|6.||If one process is blocked then it will not affect the execution of other process||The second, thread in the same task could not run, while one server thread is blocked.|
|7.||The process has its own Process Control Block, Stack and Address Space.||Thread has Parents’ PCB, its own Thread Control Block and Stack and common Address space.|
57. What is PCB?
the process control block (PCB) is a block that is used to track the process’s execution status. A process control block (PCB) contains information about the process, i.e. registers, quantum, priority, etc. The process table is an array of PCBs, that means logically contains a PCB for all of the current processes in the system.
58. When is a system in a safe state?
The set of dispatchable processes is in a safe state if there exists at least one temporal order in which all processes can be run to completion without resulting in a deadlock.
59. What is Cycle Stealing?
cycle stealing is a method of accessing computer memory (RAM) or bus without interfering with the CPU. It is similar to direct memory access (DMA) for allowing I/O controllers to read or write RAM without CPU intervention.
60. What is a Trap and Trapdoor?
A trap is a software interrupt, usually the result of an error condition, and is also a non-maskable interrupt and has the highest priority Trapdoor is a secret undocumented entry point into a program used to grant access without normal methods of access authentication.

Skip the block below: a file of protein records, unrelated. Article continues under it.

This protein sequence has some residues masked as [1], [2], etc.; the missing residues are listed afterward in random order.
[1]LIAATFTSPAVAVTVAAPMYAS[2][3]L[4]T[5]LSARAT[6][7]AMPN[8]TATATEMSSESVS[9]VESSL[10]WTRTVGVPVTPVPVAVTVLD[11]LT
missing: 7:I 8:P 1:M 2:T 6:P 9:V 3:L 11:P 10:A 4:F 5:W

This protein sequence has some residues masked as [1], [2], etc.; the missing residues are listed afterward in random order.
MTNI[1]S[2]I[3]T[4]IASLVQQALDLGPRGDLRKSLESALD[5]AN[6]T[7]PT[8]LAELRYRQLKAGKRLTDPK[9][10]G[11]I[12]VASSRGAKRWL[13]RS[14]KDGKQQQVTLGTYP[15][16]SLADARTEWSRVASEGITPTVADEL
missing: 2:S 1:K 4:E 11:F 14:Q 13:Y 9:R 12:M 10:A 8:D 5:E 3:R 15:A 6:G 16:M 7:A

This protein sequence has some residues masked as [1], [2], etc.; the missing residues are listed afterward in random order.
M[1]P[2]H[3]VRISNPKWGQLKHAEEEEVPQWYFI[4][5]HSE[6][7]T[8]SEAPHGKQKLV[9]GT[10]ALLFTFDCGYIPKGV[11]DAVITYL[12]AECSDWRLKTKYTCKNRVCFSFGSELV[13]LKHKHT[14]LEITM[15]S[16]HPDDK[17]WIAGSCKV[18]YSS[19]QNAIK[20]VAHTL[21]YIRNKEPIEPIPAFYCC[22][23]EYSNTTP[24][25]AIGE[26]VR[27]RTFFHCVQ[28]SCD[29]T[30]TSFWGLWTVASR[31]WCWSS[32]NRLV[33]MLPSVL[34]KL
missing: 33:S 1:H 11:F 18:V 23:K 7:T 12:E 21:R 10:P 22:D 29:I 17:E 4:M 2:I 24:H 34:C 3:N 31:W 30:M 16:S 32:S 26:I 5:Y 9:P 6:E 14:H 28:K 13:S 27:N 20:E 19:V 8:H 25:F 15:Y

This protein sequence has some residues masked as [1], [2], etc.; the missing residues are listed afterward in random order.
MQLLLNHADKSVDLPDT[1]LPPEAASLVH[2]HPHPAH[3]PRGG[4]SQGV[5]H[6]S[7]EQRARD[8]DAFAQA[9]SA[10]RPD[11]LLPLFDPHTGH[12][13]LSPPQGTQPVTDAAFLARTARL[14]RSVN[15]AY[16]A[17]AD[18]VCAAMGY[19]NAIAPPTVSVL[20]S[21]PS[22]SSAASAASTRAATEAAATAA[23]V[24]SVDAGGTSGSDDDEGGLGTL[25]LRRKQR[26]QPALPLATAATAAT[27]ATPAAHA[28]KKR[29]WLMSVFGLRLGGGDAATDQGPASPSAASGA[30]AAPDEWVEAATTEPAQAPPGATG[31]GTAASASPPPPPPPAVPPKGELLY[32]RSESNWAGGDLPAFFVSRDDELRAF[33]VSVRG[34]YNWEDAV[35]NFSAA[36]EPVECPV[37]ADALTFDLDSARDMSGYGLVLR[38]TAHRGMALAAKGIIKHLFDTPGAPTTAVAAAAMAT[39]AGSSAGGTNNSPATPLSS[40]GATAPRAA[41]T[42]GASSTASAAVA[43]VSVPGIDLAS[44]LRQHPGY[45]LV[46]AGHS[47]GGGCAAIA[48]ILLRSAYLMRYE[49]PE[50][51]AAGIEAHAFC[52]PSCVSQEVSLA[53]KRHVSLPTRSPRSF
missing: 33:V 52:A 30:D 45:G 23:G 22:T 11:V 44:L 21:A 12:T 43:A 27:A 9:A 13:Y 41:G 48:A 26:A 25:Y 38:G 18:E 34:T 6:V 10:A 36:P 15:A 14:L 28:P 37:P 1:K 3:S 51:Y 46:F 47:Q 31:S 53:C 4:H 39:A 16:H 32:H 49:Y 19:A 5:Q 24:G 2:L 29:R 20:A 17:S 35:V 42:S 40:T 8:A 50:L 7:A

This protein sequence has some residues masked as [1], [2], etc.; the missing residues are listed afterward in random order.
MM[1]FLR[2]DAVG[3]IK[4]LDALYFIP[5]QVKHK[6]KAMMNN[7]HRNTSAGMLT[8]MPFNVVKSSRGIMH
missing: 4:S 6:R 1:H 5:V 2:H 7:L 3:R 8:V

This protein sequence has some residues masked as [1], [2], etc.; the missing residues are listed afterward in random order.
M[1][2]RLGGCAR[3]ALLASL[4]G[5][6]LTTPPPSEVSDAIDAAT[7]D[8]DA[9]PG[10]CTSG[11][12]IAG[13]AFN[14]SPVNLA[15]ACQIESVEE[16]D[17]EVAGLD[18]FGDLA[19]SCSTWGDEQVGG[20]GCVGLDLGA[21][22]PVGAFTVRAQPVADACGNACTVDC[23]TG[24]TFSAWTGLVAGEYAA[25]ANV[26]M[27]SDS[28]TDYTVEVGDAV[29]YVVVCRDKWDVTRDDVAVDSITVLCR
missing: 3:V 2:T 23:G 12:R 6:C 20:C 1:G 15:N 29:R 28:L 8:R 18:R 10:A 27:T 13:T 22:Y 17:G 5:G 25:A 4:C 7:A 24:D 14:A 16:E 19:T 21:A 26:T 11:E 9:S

61.Write a difference between process and program?
|1.||Program contains a set of instructions designed to complete a specific task.||Process is an instance of an executing program.|
|2.||Program is a passive entity as it resides in the secondary memory.||Process is anThe process active entity as it is created during execution and loaded into the main memory.|
|3.||The program exists in a single place and continues to exist until it is deleted.||Process exists for a limited span of time as it gets terminated after the completion of a task.|
|4.||A program is a static entity.||The process is a dynamic entity.|
|5.||Program does not have any resource requirement, it only requires memory space for storing the instructions.||Process has a high resource requirement, it needs resources like CPU, memory address, I/O during its lifetime.|
|6.||The program does not have any control block.||The process has its own control block called Process Control Block.|